Republican's Tax Vote Decision Divisive

By: Associated Press
By: Associated Press

Out here in cowboy country, folks aren't supposed to utter a discouraging word about anybody, let alone a native son such as Republican Assemblyman John Marvel.

But when you switch your vote and allow an $836 million tax increase to be passed, some of your friends and neighbors will say anything.

"I am disgusted with John Marvel," warehouse owner Randy Clark said last week as he and his buddies swapped stories outside a hardware store. "He flip-flopped. The taxes are going to hurt everyone, especially in a struggling area like Battle Mountain."

Marvel cast the deciding vote July 21 to break the seven-week impasse in the Legislature over taxes and public school funding.

The Assembly passed the bill 28-14 moments after the Senate approved it 17-2, maintaining the constitutional requirement that taxes receive two-thirds support in both houses.

Hardware store owner Steve Seldin said Marvel has been a regular customer for years. The tax increases will force Seldin to think twice before hiring new employees.

"Business is way down," he said. "The taxes will push us over the edge."

Of the 20 people interviewed last week by the Las Vegas Review-Journal outside Battle Mountain's stores, the Little League baseball field and community pool, 14 objected to Marvel's vote.

Another 10 said they were not aware of what happened in the Legislature.

Men were near unanimous in their objections. But there was some support for Marvel, a 76-year-old lifelong rancher.

Women, mostly mothers and grandmothers, backed Marvel, contending higher taxes are necessary to pay for schools and hire teachers.

"I am happy with John," said retired teacher Virginia Hinton, drying off after a dip in the pool. "We have been losing good teachers. I don't think taxes are too high."

Hinton and others said Battle Mountain schools lost four experienced teachers over the summer because the public schools budget remained in jeopardy until the tax increases were approved.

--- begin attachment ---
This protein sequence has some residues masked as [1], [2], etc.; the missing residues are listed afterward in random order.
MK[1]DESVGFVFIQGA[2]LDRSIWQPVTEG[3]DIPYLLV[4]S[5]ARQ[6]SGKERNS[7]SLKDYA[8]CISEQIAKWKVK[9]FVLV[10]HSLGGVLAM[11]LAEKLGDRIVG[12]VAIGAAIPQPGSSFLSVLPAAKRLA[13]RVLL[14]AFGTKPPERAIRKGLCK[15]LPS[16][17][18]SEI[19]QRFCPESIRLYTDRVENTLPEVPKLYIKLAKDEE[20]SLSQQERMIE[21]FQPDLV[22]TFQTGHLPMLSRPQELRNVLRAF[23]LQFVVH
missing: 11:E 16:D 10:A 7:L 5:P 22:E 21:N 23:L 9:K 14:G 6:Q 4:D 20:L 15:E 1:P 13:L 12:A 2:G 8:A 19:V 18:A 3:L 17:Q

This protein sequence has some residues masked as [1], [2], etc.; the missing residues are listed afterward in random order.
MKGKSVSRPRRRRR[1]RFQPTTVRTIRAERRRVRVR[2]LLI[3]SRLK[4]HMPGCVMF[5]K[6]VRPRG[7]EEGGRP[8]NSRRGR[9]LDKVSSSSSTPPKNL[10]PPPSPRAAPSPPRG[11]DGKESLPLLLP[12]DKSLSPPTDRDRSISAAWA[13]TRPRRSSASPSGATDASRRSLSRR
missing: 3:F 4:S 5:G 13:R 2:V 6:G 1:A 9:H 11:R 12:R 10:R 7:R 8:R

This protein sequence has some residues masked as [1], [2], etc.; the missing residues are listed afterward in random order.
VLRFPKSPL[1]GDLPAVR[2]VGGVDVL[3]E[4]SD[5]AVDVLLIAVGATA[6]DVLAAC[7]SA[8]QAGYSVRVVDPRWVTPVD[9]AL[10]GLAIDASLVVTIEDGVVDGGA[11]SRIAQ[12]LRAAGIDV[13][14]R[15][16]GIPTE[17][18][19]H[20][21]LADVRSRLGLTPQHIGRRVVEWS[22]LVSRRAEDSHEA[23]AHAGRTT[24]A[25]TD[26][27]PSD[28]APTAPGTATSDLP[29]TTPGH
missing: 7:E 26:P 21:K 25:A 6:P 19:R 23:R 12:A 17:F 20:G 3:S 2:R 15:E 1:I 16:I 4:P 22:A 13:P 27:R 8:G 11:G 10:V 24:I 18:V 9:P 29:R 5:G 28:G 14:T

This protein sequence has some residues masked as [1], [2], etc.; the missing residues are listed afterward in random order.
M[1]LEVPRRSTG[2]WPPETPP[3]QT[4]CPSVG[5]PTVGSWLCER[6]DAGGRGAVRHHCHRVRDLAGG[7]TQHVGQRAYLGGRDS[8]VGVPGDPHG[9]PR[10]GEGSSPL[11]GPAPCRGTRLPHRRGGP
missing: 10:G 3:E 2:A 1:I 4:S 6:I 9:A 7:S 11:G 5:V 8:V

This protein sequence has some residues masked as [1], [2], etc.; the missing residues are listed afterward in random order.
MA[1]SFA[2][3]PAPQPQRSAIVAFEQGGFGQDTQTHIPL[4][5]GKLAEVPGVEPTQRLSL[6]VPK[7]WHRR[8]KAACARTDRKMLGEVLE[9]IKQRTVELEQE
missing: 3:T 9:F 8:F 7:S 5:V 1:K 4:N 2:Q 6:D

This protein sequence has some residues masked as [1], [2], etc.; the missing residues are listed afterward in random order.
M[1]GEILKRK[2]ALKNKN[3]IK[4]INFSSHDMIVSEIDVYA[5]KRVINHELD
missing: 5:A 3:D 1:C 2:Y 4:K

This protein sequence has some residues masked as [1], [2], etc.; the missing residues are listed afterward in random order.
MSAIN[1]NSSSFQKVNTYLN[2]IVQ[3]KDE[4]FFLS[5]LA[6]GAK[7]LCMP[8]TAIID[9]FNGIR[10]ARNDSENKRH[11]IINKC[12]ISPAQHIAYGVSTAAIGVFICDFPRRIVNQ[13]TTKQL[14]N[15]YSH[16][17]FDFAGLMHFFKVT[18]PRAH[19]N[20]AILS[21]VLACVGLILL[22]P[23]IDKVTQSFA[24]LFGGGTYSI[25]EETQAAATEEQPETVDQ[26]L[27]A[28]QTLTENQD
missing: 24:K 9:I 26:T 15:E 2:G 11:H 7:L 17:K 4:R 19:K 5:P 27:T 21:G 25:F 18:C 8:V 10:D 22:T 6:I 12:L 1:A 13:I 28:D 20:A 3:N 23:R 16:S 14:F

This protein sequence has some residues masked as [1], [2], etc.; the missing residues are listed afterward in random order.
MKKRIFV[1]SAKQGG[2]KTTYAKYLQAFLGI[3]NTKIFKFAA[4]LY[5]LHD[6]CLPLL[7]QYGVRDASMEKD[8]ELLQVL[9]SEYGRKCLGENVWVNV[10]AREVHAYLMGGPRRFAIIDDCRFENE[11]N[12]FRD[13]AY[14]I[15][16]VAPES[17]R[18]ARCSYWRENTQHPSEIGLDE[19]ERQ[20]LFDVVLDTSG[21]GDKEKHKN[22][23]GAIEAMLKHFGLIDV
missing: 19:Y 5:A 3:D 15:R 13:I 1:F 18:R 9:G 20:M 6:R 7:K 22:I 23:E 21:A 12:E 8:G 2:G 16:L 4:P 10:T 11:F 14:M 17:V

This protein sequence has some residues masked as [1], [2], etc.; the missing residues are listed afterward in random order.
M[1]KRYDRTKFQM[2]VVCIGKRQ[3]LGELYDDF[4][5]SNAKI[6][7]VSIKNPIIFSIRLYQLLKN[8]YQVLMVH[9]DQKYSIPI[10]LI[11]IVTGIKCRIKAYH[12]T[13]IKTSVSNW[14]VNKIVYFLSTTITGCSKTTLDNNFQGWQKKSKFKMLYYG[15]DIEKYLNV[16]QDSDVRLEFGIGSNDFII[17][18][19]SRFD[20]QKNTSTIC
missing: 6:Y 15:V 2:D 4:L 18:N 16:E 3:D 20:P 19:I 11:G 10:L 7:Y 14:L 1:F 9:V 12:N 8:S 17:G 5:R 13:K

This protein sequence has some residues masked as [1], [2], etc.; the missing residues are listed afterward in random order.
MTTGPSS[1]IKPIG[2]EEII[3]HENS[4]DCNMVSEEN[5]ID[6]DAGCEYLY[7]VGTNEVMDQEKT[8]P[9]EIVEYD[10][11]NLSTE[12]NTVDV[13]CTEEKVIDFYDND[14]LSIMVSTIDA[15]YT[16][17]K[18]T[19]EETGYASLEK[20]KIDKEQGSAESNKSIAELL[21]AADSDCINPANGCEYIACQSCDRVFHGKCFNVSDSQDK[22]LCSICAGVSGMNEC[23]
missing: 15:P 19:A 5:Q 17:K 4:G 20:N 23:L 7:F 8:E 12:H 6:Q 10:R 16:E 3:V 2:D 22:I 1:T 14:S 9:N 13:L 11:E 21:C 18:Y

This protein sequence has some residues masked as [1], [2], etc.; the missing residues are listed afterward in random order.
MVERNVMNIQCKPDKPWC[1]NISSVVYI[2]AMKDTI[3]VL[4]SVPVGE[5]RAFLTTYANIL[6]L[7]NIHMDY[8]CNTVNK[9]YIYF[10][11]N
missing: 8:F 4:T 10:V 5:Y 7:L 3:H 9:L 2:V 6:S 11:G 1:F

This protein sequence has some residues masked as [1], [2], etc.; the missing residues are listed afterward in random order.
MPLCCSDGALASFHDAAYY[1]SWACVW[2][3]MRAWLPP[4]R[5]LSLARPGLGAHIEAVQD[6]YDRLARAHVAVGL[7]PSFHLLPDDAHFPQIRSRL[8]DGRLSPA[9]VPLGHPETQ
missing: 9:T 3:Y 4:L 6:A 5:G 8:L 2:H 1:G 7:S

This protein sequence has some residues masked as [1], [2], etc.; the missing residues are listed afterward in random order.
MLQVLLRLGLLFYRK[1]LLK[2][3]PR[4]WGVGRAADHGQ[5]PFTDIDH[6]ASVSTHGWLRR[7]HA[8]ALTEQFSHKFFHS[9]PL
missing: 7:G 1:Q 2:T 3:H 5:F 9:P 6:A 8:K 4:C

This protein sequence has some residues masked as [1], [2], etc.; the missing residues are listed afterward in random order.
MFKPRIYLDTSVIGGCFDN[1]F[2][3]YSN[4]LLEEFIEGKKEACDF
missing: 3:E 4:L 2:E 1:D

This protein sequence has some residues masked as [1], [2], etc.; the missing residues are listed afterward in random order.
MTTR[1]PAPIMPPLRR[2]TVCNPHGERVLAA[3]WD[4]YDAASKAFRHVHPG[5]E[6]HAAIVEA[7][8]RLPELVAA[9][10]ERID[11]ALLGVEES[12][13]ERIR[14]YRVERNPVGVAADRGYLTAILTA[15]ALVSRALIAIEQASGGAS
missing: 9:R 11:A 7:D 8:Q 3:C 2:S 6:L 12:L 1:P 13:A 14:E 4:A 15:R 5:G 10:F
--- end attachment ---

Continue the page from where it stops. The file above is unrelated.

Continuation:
Marvel is the patriarch of the Assembly, first taking his seat in 1979. Over the years, he often has won re-election without opposition, or faced token third party candidates. He is contemplating running again next year.

Marvel, who owns a condominium in Carson City with his wife, said he plans on returning to Battle Mountain and explaining to his constituents why he supported the tax increase.

Unless he voted for the increase, Marvel said, Democratic leaders in the Assembly were ready to revive and pass a Senate-approved bill to increase taxes by $873 million. That bill contained a 1 percent tax on payrolls, a 1 percent room tax and a 3 percent tax on bank profits.

The bill he supported imposes a 0.7 percent tax on payrolls but has no income tax on banks and no room tax.

"Everyone thinks I caved, but I didn't cave," Marvel said. "We negotiated all day, and it wasn't getting any better. Nobody was going to give. There was a lot of viciousness there. I don't mind taking the heat."

Marvel figured he was in a better position politically to withstand voter backlash over a tax increase than a Republican freshman.

"I thought I was helping some of the freshmen out," he said. "I can still sleep at night. Nobody likes criticism, but it is part of the game when you are in politics."

Marvel said his vote ensured rural schools, as well as schools across Nevada, will open on time this month and have money to hire teachers.

"I have received a lot of calls from the business community, from banks," he said. "They say they can live with the tax bill. It doesn't have a gross receipts tax, an income tax, or a franchise tax. It was the best tax bill we could get."

Retired Battle Mountain maintenance worker Max Rogers understands that view. As he walked with his grandson to watch a youth baseball game, Rogers declared Marvel still has his vote.

"I'm a Democrat and I vote for the best man," said the father of 15. "I have always voted for John. You can't always get what you want. He does what he thinks is right."


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